Kristin Wiese Hefty, AIA, LEED AP BD+C, is an architect based in San Antonio, Texas, and is a Partner and Project Architect at the firm DADO group.
Hefty has worked on notable hospitality projects such as Dough Pizzeria Southtown, Signature- Inspired by Chef Andrew Weissman, High Street Wine Company, Best Quality Daughter, as well as their offices at 500 6th Street.
We sat down with Hefty to discuss her design process and what motivates/inspires her.
MiSA: When you are beginning a new design project, what are some processes or sources that you use to propel your design forward?
KH: Well, first I have to do my best to clear my head! I usually have a lot going on with kids, client projects/management, and our own personal projects. My desk can get really cluttered with all the papers associated with everything going on in my life. Maybe it is symbolic? I don’t know, but cleaning up my desk (and my head) as a first step in my design process is something that I have been doing since architecture school.
I would say that the next step would be a lot of pondering. I ponder a lot on what the right feeling for the client and the project should be. During this phase, I review the client’s concept/ideas/wish list, and I look at lots of precedent images for inspiration. I’ll browse through magazines and the internet for images that evoke the right feeling.
At the same time, our team is usually doing the zoning and code research that we need to do for the project. This, along with the client’s wish list, gives us the parameters for the project.
Once we have all the required parameters and a good feel for the overall concept, we have to put some lines down on paper. I’ll start by sketching on trace paper. If I’m working on a remodel, I’ll start by sketching the existing building plan to get things flowing. It also helps to clear my head and think while I’m sketching out the existing building. I’ll usually have existing photos of the building up on my monitor and I go back and forth between sketching and reviewing existing photos and precedent images that I’ve saved. With new construction, we have a similar process, but we are starting with a site instead of a building.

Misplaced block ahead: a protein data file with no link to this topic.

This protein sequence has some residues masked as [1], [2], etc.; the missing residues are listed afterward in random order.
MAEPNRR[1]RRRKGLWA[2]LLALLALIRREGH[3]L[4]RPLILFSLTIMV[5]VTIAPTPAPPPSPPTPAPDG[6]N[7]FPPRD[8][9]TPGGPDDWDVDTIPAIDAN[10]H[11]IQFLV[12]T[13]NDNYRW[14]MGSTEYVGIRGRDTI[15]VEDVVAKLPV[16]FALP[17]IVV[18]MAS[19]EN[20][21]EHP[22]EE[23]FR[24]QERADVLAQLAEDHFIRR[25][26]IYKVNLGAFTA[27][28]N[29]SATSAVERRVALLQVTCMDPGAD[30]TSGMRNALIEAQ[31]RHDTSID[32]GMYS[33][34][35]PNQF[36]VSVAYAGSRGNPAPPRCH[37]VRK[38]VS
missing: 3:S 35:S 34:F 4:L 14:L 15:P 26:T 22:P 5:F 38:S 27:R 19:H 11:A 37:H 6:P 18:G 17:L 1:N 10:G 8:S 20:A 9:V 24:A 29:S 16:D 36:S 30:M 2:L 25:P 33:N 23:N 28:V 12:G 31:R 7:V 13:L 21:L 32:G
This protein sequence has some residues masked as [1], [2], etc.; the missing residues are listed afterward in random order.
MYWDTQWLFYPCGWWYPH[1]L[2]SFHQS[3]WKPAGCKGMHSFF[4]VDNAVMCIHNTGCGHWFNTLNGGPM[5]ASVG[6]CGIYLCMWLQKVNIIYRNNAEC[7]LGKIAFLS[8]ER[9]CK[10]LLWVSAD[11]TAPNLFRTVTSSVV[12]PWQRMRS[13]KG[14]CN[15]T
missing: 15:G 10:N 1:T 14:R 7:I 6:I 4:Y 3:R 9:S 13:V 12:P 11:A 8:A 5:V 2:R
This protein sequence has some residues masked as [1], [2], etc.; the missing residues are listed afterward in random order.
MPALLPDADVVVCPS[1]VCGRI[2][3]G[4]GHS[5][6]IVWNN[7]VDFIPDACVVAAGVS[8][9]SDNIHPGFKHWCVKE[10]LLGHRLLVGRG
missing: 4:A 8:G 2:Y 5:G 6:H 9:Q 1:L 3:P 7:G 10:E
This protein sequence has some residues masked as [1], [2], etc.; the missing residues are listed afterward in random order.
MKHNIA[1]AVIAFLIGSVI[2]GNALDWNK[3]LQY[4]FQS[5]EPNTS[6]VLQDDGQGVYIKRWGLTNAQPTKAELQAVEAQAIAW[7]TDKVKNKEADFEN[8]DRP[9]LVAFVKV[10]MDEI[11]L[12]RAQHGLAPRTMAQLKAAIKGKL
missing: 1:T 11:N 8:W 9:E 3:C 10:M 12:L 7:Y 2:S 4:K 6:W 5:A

MiSA: What makes you look forward to your work every day?
KH: I really love making beautiful things, or at least I love to try! Putting together a building takes a great team, and I love being part of a great team with the common goal of making beautiful spaces that just feel great to be in.
MiSA: Tell us about a time when changes in your industry forced you to shift and adapt quickly. How were you able to adapt?
KH: Architecture work is project work. As architects work on projects with finite timelines, we have to constantly be on the lookout for the next project. But, during the pandemic, we were limited on ways to find the next project. Instead of focusing on finding other people’s projects out in the community, we leaned on creating our own projects during that time. We used the time to improve our coworking space and provide more steady revenue that we could count on from month to month.
MiSA: When you are unmotivated, what helps you get back into a creative mindset?
KH: I fall back on cleaning and preparing my workspace a lot. But, sometimes it just makes sense to take a break. Design can’t happen in a vacuum. Spending some time with my kids, piano lessons, exercise and a little travel almost always helps!
MiSA: What is some advice you wish you would have been given as a young designer?
KH: I wish someone would have instilled how important it is to value your time. As you start having children, this becomes even more important!
Also, being assertive and saying what you think are ok things. I think sometimes early on in my career, I just didn’t want to hurt anyone’s feelings if I didn’t like something or had a different opinion. I’ve learned that it is ok and important to say what you think but in a respectful way. I want to hear honest opinions, too!
[Cover Photo: Photography by Madeline Harper.]